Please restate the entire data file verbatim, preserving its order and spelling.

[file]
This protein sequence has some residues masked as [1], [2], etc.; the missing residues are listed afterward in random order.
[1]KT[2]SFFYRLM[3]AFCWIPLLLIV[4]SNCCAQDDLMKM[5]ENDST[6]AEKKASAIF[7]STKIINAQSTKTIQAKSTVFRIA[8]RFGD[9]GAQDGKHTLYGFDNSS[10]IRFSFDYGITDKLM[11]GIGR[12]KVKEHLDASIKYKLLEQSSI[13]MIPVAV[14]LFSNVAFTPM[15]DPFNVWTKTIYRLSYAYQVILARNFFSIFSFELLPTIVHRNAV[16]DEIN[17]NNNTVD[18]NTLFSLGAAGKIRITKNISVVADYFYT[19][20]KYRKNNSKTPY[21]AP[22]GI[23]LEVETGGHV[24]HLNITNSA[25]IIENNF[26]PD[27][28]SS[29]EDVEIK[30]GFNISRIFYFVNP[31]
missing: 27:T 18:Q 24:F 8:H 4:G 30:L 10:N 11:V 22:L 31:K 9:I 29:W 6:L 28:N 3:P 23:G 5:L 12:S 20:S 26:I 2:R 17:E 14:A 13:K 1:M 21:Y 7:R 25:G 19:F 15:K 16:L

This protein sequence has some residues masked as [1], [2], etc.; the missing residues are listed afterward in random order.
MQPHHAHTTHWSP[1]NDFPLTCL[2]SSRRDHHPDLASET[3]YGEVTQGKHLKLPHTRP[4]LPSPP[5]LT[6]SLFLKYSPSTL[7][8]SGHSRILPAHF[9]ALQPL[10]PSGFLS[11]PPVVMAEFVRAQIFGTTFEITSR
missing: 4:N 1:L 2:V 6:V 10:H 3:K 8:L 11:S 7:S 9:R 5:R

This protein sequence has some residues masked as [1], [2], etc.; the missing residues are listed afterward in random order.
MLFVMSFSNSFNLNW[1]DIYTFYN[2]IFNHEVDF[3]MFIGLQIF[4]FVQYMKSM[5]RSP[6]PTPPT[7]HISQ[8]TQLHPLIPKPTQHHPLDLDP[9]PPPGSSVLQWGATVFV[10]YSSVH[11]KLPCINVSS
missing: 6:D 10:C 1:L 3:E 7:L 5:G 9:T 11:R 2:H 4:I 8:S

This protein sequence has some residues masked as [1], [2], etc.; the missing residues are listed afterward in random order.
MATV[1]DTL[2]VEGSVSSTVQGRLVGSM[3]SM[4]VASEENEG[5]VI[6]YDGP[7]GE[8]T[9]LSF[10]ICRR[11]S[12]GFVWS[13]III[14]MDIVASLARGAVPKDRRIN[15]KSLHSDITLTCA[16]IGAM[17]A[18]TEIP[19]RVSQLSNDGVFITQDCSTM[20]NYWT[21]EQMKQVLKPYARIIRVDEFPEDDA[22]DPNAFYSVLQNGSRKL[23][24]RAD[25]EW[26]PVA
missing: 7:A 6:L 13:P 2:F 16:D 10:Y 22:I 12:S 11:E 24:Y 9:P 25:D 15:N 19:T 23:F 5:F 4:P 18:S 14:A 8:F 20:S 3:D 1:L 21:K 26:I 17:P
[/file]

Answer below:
This protein sequence has some residues masked as [1], [2], etc.; the missing residues are listed afterward in random order.
[1]KT[2]SFFYRLM[3]AFCWIPLLLIV[4]SNCCAQDDLMKM[5]ENDST[6]AEKKASAIF[7]STKIINAQSTKTIQAKSTVFRIA[8]RFGD[9]GAQDGKHTLYGFDNSS[10]IRFSFDYGITDKLM[11]GIGR[12]KVKEHLDASIKYKLLEQSSI[13]MIPVAV[14]LFSNVAFTPM[15]DPFNVWTKTIYRLSYAYQVILARNFFSIFSFELLPTIVHRNAV[16]DEIN[17]NNNTVD[18]NTLFSLGAAGKIRITKNISVVADYFYT[19][20]KYRKNNSKTPY[21]AP[22]GI[23]LEVETGGHV[24]HLNITNSA[25]IIENNF[26]PD[27][28]SS[29]EDVEIK[30]GFNISRIFYFVNP[31]
missing: 27:T 18:Q 24:F 8:H 4:G 30:L 10:N 11:V 22:L 31:K 9:I 29:W 6:L 28:N 3:P 23:G 5:L 12:S 20:S 26:I 2:R 17:E 14:A 13:K 1:M 21:Y 7:R 25:G 19:F 15:K 16:L

This protein sequence has some residues masked as [1], [2], etc.; the missing residues are listed afterward in random order.
MQPHHAHTTHWSP[1]NDFPLTCL[2]SSRRDHHPDLASET[3]YGEVTQGKHLKLPHTRP[4]LPSPP[5]LT[6]SLFLKYSPSTL[7][8]SGHSRILPAHF[9]ALQPL[10]PSGFLS[11]PPVVMAEFVRAQIFGTTFEITSR
missing: 4:N 1:L 2:V 6:V 10:H 3:K 8:L 11:S 7:S 9:R 5:R

This protein sequence has some residues masked as [1], [2], etc.; the missing residues are listed afterward in random order.
MLFVMSFSNSFNLNW[1]DIYTFYN[2]IFNHEVDF[3]MFIGLQIF[4]FVQYMKSM[5]RSP[6]PTPPT[7]HISQ[8]TQLHPLIPKPTQHHPLDLDP[9]PPPGSSVLQWGATVFV[10]YSSVH[11]KLPCINVSS
missing: 6:D 10:C 1:L 3:E 7:L 5:G 9:T 11:R 2:H 4:I 8:S

This protein sequence has some residues masked as [1], [2], etc.; the missing residues are listed afterward in random order.
MATV[1]DTL[2]VEGSVSSTVQGRLVGSM[3]SM[4]VASEENEG[5]VI[6]YDGP[7]GE[8]T[9]LSF[10]ICRR[11]S[12]GFVWS[13]III[14]MDIVASLARGAVPKDRRIN[15]KSLHSDITLTCA[16]IGAM[17]A[18]TEIP[19]RVSQLSNDGVFITQDCSTM[20]NYWT[21]EQMKQVLKPYARIIRVDEFPEDDA[22]DPNAFYSVLQNGSRKL[23][24]RAD[25]EW[26]PVA
missing: 7:A 6:L 13:P 2:F 16:D 10:Y 22:I 12:S 11:E 24:Y 9:P 25:D 15:N 19:T 23:F 5:F 4:P 18:S 14:A 8:F 20:S 3:D 1:L 21:K 26:I 17:P